Super sized scrap block by Allison Reid
A super sized scrap block!

Read moreSaturday Quilting Bring & Share (30)

Do I have enough scraps?

Bin of pink scraps by Allison ReidDo I have a enough scraps? 😀 Well! As it happens, yes I do! Earlier this year I made a scrap quilt (see photo at bottom of this post) combining Amanda Jean Nyberg’s excellent Scrap Vortex method with a leader-ender technique. Low and behold it turns out that making one scrap quilt doesn’t get anywhere near resolving the issue of overflowing scrap boxes… So, I embarked on another scrap quilt, this time using a pink colour scheme rather than blue.

Read moreDo I have enough scraps?

Saturday Quilting Bring & Share (25)

Isn’t strange when a visitor from a foreign country describes a visit to places in your own country that you’ve never seen? Carole from North Carolina shares photos, memories and some historical background to a river trip along the Thames through part of London, UK. Maybe it’s about time I did the same? I’d have to travel a fraction of the distance covered by Carole to get riverside! 😀
Creative Spaces Week 1It’s always interesting to take a look at other quilters’ sewing spaces. Now there’s a blog hop series to follow through July and August called ‘Creative Spaces Blog Hop’. Christa’s before photo of her creative space gave me hope!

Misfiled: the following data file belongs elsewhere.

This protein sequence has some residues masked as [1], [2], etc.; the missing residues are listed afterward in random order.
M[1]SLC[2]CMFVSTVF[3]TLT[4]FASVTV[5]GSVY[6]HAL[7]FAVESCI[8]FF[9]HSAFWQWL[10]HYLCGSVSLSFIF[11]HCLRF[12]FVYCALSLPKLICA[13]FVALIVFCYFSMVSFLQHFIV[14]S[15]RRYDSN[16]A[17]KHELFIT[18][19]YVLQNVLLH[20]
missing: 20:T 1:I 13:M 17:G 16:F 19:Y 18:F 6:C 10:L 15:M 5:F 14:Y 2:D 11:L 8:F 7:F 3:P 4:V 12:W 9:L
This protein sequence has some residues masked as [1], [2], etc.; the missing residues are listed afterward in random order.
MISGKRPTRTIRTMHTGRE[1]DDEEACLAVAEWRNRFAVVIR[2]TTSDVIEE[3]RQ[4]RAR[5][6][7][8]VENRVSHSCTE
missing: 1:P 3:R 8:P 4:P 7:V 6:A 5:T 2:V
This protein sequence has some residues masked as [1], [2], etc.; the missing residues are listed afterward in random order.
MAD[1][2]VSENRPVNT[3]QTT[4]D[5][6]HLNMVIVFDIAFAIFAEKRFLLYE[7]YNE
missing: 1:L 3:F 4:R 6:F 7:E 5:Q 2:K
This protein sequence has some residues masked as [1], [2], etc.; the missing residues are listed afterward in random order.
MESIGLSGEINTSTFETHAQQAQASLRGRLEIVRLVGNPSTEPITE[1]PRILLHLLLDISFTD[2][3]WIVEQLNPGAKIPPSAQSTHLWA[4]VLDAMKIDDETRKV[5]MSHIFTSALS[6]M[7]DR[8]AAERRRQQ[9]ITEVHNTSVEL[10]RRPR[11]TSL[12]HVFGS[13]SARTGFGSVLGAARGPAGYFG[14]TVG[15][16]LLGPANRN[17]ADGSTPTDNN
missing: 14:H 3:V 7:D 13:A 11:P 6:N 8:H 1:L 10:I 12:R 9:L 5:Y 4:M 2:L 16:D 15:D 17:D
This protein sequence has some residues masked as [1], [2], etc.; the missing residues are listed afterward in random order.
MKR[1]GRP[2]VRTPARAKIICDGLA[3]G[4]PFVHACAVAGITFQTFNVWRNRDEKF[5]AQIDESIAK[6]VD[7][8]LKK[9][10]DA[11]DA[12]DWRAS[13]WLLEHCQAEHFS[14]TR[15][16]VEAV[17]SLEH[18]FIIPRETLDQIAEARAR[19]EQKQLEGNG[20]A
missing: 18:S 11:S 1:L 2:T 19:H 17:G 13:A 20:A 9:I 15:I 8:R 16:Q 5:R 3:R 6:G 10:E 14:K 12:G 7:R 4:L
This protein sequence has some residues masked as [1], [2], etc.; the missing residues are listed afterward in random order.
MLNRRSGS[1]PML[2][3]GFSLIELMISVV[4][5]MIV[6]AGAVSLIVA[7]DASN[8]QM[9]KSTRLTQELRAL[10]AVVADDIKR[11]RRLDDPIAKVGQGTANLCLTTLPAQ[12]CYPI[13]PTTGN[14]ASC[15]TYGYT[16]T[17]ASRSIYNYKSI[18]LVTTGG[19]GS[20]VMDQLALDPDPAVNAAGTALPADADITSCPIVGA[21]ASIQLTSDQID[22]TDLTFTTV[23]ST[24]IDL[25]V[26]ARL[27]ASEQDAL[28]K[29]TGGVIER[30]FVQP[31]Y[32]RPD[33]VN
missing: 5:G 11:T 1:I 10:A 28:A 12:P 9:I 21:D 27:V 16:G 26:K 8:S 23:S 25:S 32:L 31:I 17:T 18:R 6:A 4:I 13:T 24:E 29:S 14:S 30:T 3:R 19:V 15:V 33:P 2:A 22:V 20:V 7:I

Have you tried ruler foot quilting? I’ve seen a few demos on You Tube and seen the rulers for sale at quilt shows but have been feeling resistant to trying something new. Leah Day gives a brief and helpful description of ruler foot quilting and how it fits alongside walking foot and free motion quilting. Hum! I think I might give it a go – more equipment to buy….

Read moreSaturday Quilting Bring & Share (25)

Adding Black & White to a Rainbow

Way back – I mean four decades ago – I must have sat in a Physics lesson and learned about light. I can vaguely remember sending a beam of light through a prism and trying to identify the rainbow colours that were refracted (I think that is the right term). My Dad has been a keen photographer for many years and has read lots of weighty books on the subject and in so doing learned much about colour: including the odd fact that black and white are NOT colours! Huh?

In physics, a color is visible light with a specific wavelength. Black and white are not colors because they do not have specific wavelengths. Instead, white light contains all wavelengths of visible light. Black, on the other hand, is the absence of visible light.

Quoted from Seattlepi.